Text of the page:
If you have a group who follow a certain “leader” or authority, they *might* go with what he says, but then again, they might not. The leader and the authority proclaim that they are not following the religion properly, when they claim that they are, based on how they see it.

        Unless a religion is followed by absolute, programmable robots, that is always going to happen, and it’s out of the hands of those who claim they know best. In fact, those “who know best” can be over-thrown, and then the religion becomes what the new leaders think it is. It can’t be said that this has never happened.

    3. Mohammed says:

      “In answer to Nobody can account for anyone.

      There’s an ancient holy book, which, as I maintain, is open to interpretation, no matter what.
      If you have a group who follow a certain “leader” or authority, they *might* go with what he says, but then again, they might not. The leader and the authority proclaim that they are not following the religion properly, when they claim that they are, based on how they see it.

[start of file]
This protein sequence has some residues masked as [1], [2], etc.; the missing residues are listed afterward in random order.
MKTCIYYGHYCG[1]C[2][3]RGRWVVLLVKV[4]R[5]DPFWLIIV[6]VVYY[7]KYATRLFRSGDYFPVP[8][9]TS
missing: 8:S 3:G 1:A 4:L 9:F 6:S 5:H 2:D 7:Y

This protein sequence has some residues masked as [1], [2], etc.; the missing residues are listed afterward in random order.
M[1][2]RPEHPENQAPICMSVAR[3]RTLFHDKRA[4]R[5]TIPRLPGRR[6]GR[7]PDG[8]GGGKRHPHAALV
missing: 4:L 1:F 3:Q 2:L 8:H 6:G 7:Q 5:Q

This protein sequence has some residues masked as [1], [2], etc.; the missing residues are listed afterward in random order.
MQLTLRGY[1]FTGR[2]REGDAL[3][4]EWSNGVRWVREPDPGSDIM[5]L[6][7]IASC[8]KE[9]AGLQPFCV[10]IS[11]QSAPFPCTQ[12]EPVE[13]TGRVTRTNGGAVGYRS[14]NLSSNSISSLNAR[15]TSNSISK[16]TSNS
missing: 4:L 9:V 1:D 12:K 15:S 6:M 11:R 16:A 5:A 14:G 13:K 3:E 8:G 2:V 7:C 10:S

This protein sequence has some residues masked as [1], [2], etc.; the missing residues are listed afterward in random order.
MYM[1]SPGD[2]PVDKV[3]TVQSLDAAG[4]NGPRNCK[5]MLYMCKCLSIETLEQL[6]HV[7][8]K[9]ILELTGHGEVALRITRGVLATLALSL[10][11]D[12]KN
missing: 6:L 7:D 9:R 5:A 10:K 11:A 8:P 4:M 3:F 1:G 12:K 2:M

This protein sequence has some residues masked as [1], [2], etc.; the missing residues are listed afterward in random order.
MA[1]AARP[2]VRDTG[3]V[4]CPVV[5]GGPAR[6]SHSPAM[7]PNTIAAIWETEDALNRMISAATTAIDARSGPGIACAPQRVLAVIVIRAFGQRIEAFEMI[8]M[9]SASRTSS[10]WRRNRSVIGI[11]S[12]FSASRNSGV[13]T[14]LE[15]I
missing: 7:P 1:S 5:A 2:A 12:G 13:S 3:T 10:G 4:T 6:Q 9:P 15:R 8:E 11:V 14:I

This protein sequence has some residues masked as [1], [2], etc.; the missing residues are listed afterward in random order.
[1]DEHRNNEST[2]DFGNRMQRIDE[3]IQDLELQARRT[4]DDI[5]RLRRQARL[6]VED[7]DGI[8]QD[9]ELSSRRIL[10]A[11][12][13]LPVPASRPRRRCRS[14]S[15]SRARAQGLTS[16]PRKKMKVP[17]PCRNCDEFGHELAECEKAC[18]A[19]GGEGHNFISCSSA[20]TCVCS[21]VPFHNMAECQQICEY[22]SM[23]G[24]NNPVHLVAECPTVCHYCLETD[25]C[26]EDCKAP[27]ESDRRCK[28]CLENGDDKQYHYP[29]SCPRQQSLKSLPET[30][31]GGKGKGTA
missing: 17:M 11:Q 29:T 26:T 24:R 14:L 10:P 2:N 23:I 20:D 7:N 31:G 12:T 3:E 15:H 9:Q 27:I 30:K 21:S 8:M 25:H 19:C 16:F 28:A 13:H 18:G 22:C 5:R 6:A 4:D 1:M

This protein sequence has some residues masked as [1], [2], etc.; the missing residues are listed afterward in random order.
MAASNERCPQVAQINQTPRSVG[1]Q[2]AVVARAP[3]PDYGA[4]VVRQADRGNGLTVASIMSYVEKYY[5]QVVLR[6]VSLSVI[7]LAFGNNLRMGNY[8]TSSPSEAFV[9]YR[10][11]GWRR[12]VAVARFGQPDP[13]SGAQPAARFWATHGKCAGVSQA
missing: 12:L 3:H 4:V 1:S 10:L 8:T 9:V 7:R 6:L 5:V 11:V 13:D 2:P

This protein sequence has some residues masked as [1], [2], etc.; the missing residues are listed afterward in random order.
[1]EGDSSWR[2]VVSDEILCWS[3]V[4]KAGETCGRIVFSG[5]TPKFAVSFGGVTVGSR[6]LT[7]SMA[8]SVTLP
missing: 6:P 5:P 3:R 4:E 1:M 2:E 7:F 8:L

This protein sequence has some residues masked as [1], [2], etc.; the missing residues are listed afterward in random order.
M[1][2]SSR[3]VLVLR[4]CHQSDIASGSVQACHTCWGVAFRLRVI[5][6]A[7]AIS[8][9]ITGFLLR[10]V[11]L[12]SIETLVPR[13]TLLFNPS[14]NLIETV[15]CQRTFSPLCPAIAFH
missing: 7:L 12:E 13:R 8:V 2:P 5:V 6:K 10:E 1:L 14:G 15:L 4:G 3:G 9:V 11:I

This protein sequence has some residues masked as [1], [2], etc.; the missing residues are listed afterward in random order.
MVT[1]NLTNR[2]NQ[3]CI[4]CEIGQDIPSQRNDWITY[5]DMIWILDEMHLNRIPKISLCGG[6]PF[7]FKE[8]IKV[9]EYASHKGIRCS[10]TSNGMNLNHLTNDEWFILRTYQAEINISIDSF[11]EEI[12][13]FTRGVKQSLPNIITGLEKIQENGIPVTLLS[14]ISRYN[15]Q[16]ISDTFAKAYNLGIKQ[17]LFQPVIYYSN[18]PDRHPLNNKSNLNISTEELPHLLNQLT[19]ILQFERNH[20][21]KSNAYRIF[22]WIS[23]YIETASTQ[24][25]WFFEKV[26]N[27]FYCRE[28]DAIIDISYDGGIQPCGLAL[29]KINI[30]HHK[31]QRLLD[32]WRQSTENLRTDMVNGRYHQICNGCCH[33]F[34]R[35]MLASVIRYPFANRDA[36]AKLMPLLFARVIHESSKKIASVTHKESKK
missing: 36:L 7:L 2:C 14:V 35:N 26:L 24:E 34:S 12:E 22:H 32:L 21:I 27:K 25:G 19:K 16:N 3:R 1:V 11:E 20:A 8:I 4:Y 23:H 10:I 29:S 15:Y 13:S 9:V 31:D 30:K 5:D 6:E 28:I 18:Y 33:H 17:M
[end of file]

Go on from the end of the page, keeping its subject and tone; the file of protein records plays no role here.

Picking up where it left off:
Unless a religion is followed by absolute, programmable robots, that is always going to happen, and it’s out of the hands of those who claim they know best. In fact, those “who know best” can be over-thrown, and then the religion becomes what the new leaders think it is. It can’t be said that this has never happened.”

      Im amazed you still dont get it. Dont know how many times I have to repeat the same point. Here read it again.